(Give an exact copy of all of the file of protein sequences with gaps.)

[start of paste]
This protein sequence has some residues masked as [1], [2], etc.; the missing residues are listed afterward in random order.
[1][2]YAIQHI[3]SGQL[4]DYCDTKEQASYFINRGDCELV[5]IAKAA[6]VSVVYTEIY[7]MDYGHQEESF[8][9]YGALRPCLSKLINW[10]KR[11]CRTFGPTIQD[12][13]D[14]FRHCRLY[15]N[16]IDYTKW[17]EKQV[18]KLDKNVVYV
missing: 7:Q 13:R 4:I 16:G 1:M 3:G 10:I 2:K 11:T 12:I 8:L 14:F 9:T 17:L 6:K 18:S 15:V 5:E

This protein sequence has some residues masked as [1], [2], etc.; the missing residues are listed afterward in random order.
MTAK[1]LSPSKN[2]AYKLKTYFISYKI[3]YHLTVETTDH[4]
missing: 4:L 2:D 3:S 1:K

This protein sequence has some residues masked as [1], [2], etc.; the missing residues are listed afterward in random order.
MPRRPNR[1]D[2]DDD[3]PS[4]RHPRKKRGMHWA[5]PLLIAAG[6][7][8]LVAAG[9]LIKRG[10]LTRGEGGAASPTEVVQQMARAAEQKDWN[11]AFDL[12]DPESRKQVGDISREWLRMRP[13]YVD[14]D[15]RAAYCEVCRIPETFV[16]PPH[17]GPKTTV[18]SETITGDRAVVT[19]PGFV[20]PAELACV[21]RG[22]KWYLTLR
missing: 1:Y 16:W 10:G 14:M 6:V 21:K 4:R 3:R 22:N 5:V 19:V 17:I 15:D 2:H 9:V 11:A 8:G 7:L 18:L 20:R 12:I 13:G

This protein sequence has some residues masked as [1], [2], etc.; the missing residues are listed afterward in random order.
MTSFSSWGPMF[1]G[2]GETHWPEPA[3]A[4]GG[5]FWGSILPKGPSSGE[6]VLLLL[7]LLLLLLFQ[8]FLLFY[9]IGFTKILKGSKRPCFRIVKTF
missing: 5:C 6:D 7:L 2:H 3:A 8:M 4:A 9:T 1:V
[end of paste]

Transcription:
This protein sequence has some residues masked as [1], [2], etc.; the missing residues are listed afterward in random order.
[1][2]YAIQHI[3]SGQL[4]DYCDTKEQASYFINRGDCELV[5]IAKAA[6]VSVVYTEIY[7]MDYGHQEESF[8][9]YGALRPCLSKLINW[10]KR[11]CRTFGPTIQD[12][13]D[14]FRHCRLY[15]N[16]IDYTKW[17]EKQV[18]KLDKNVVYV
missing: 7:Q 13:R 4:I 16:G 1:M 3:G 10:I 2:K 11:T 12:I 8:L 14:F 9:T 17:L 6:K 18:S 15:V 5:E

This protein sequence has some residues masked as [1], [2], etc.; the missing residues are listed afterward in random order.
MTAK[1]LSPSKN[2]AYKLKTYFISYKI[3]YHLTVETTDH[4]
missing: 4:L 2:D 3:S 1:K

This protein sequence has some residues masked as [1], [2], etc.; the missing residues are listed afterward in random order.
MPRRPNR[1]D[2]DDD[3]PS[4]RHPRKKRGMHWA[5]PLLIAAG[6][7][8]LVAAG[9]LIKRG[10]LTRGEGGAASPTEVVQQMARAAEQKDWN[11]AFDL[12]DPESRKQVGDISREWLRMRP[13]YVD[14]D[15]RAAYCEVCRIPETFV[16]PPH[17]GPKTTV[18]SETITGDRAVVT[19]PGFV[20]PAELACV[21]RG[22]KWYLTLR
missing: 1:Y 16:W 10:G 14:M 6:V 21:K 4:R 3:R 22:N 5:V 19:V 17:I 15:D 2:H 9:V 11:A 8:G 7:L 18:L 20:R 12:I 13:G

This protein sequence has some residues masked as [1], [2], etc.; the missing residues are listed afterward in random order.
MTSFSSWGPMF[1]G[2]GETHWPEPA[3]A[4]GG[5]FWGSILPKGPSSGE[6]VLLLL[7]LLLLLLFQ[8]FLLFY[9]IGFTKILKGSKRPCFRIVKTF
missing: 5:C 6:D 7:L 2:H 3:A 8:M 4:A 9:T 1:V